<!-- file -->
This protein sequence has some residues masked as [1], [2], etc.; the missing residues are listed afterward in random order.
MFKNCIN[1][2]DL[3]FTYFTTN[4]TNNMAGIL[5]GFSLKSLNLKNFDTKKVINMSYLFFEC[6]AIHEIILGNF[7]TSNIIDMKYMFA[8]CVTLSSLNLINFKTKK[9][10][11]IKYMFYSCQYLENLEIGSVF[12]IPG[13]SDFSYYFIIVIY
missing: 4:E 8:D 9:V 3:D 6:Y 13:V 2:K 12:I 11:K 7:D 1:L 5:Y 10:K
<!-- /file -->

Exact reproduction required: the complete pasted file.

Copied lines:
This protein sequence has some residues masked as [1], [2], etc.; the missing residues are listed afterward in random order.
MFKNCIN[1][2]DL[3]FTYFTTN[4]TNNMAGIL[5]GFSLKSLNLKNFDTKKVINMSYLFFEC[6]AIHEIILGNF[7]TSNIIDMKYMFA[8]CVTLSSLNLINFKTKK[9][10][11]IKYMFYSCQYLENLEIGSVF[12]IPG[13]SDFSYYFIIVIY
missing: 4:E 8:D 9:V 3:D 6:Y 13:V 2:K 12:I 11:K 7:D 1:L 5:Y 10:K